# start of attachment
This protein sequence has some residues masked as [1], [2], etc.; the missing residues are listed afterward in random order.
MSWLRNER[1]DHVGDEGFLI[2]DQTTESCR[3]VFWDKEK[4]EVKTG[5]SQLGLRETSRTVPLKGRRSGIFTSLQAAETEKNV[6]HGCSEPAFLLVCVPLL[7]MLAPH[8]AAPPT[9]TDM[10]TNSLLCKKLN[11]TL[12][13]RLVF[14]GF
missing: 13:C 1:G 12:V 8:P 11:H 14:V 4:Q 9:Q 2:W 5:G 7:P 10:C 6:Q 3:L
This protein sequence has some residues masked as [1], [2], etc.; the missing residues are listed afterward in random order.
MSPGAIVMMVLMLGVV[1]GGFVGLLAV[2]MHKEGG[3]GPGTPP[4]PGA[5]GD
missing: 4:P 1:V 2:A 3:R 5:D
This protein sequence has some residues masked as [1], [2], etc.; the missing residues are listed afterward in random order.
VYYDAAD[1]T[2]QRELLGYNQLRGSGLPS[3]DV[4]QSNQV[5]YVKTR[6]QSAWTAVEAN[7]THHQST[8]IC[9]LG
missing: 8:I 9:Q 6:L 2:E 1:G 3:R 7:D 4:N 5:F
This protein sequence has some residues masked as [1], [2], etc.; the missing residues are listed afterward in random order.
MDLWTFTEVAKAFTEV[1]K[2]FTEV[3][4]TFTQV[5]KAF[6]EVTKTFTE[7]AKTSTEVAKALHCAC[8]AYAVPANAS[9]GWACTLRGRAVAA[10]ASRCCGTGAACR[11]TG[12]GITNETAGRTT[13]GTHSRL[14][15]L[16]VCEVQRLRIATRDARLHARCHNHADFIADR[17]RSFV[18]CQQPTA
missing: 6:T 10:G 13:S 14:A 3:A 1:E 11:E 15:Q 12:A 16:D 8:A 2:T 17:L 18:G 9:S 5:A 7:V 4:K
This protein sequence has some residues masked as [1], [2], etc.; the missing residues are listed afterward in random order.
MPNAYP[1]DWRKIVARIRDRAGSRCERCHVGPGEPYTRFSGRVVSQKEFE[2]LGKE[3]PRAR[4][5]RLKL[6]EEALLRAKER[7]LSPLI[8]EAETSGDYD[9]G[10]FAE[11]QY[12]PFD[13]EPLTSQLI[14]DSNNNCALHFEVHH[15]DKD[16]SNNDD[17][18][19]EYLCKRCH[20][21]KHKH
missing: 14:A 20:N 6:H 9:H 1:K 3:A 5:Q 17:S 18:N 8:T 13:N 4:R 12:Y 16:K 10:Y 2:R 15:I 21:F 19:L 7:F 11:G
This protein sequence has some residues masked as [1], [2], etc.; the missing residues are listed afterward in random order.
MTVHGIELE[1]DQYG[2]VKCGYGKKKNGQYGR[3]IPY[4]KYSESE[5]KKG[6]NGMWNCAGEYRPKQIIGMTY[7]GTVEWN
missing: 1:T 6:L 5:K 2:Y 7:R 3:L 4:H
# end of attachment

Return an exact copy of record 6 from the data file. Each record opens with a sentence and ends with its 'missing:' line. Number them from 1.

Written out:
This protein sequence has some residues masked as [1], [2], etc.; the missing residues are listed afterward in random order.
MTVHGIELE[1]DQYG[2]VKCGYGKKKNGQYGR[3]IPY[4]KYSESE[5]KKG[6]NGMWNCAGEYRPKQIIGMTY[7]GTVEWN
missing: 1:T 6:L 5:K 2:Y 7:R 3:L 4:H